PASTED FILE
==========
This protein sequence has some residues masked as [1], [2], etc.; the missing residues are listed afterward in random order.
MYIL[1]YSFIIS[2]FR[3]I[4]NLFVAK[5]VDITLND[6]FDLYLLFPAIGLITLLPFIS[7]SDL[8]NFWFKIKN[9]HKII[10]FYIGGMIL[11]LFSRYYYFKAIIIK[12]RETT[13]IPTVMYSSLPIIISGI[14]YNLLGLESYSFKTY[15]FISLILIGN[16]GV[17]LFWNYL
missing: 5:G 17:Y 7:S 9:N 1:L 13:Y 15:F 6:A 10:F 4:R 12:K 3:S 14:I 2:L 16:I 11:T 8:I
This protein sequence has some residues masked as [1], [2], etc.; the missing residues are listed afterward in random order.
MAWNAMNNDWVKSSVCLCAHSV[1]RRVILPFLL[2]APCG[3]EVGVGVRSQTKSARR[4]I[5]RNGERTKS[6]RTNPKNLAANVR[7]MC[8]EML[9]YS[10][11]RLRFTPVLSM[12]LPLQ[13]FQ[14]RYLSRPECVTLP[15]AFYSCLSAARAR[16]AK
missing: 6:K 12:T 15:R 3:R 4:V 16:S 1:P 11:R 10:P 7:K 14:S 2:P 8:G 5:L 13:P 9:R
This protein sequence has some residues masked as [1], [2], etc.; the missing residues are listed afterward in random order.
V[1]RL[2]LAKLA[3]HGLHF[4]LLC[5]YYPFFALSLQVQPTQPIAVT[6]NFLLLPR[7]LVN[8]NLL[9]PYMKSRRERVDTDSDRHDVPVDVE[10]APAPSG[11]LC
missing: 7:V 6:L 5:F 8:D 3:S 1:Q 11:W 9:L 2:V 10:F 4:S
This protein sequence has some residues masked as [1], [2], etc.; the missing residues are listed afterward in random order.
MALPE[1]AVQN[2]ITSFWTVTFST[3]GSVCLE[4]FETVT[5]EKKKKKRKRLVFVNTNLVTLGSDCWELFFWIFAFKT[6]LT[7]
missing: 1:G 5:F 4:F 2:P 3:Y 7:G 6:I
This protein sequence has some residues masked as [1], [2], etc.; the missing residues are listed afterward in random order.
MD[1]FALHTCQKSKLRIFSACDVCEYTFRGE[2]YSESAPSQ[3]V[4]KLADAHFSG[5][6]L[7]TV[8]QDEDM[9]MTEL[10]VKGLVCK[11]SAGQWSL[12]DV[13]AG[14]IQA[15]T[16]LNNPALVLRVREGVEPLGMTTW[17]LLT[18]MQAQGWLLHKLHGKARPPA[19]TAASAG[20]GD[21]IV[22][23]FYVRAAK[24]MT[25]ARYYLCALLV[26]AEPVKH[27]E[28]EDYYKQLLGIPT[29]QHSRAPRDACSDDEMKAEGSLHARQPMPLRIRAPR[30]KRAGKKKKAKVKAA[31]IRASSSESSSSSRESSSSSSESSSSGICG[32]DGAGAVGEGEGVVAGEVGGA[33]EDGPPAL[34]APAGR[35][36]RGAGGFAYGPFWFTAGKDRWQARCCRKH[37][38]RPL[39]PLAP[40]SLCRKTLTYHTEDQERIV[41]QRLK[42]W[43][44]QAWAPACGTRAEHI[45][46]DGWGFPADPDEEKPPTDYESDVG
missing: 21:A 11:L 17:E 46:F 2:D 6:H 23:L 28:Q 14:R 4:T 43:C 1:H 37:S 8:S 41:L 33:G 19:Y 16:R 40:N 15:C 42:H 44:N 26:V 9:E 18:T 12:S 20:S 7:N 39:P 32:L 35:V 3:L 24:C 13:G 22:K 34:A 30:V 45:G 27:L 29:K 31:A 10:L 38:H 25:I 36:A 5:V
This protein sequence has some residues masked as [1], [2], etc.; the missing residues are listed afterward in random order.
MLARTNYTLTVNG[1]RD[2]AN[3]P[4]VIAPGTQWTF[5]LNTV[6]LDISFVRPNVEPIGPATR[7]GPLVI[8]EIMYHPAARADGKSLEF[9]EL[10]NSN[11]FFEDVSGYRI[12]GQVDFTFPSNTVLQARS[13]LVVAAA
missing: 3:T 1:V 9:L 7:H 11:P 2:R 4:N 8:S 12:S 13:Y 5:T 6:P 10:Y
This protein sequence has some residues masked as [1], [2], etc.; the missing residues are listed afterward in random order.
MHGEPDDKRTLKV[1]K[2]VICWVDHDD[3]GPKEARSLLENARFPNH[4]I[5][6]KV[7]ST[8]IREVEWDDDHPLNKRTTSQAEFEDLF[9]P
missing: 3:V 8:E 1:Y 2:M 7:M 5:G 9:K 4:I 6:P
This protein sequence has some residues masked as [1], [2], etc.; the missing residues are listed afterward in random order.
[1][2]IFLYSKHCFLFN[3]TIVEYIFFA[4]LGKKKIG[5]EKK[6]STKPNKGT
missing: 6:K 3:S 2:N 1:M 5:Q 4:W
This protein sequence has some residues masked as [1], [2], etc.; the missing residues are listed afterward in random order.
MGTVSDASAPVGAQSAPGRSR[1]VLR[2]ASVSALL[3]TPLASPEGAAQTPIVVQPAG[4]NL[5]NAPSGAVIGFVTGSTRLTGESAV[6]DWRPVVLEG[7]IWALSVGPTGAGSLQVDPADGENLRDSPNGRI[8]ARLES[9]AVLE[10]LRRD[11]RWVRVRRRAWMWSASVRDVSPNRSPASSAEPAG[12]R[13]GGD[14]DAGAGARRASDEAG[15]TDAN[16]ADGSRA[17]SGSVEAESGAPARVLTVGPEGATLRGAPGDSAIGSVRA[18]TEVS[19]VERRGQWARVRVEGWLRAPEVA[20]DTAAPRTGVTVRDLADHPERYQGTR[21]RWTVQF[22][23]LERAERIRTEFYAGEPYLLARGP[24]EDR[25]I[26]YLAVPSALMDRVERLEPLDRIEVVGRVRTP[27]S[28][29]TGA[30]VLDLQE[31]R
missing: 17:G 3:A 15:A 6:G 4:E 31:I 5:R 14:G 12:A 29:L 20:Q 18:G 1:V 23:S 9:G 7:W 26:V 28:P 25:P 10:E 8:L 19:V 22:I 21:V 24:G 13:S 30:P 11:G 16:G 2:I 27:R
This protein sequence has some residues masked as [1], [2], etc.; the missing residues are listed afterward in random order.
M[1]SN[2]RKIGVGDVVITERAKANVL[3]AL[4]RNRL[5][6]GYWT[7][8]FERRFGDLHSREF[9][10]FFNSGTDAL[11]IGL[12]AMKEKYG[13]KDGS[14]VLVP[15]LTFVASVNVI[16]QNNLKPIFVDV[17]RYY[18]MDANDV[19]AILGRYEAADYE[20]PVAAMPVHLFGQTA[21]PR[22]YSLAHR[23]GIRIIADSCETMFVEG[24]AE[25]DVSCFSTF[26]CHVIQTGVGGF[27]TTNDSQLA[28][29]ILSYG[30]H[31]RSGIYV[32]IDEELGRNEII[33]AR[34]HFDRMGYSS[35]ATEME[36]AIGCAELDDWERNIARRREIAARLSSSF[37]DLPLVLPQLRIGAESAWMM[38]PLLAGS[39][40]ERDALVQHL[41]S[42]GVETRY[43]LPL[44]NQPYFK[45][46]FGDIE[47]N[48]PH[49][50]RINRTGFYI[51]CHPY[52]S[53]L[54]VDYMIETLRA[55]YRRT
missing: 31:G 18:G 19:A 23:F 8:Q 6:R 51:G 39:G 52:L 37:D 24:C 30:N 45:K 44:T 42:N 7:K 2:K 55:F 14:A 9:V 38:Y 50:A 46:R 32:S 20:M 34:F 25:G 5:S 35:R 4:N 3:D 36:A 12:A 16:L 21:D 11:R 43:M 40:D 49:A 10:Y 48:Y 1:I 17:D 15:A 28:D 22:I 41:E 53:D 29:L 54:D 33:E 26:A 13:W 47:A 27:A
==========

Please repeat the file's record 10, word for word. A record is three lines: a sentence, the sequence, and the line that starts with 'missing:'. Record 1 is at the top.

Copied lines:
This protein sequence has some residues masked as [1], [2], etc.; the missing residues are listed afterward in random order.
M[1]SN[2]RKIGVGDVVITERAKANVL[3]AL[4]RNRL[5][6]GYWT[7][8]FERRFGDLHSREF[9][10]FFNSGTDAL[11]IGL[12]AMKEKYG[13]KDGS[14]VLVP[15]LTFVASVNVI[16]QNNLKPIFVDV[17]RYY[18]MDANDV[19]AILGRYEAADYE[20]PVAAMPVHLFGQTA[21]PR[22]YSLAHR[23]GIRIIADSCETMFVEG[24]AE[25]DVSCFSTF[26]CHVIQTGVGGF[27]TTNDSQLA[28][29]ILSYG[30]H[31]RSGIYV[32]IDEELGRNEII[33]AR[34]HFDRMGYSS[35]ATEME[36]AIGCAELDDWERNIARRREIAARLSSSF[37]DLPLVLPQLRIGAESAWMM[38]PLLAGS[39][40]ERDALVQHL[41]S[42]GVETRY[43]LPL[44]NQPYFK[45][46]FGDIE[47]N[48]PH[49][50]RINRTGFYI[51]CHPY[52]S[53]L[54]VDYMIETLRA[55]YRRT
missing: 31:G 18:G 19:A 23:F 8:Q 6:R 51:G 39:G 52:L 37:D 24:C 30:N 45:K 44:T 42:N 7:K 2:K 55:F 14:A 9:V 38:Y 50:A 46:R 32:S 20:M 34:F 25:G 5:S 35:R 4:N 3:D 36:A 12:A 16:L 21:D 11:R 43:M 40:D 49:A 10:Y 48:Y 1:I 17:D 15:A 28:D 22:I 41:E 53:D 29:L 54:D 33:E 26:A 13:W 47:A 27:A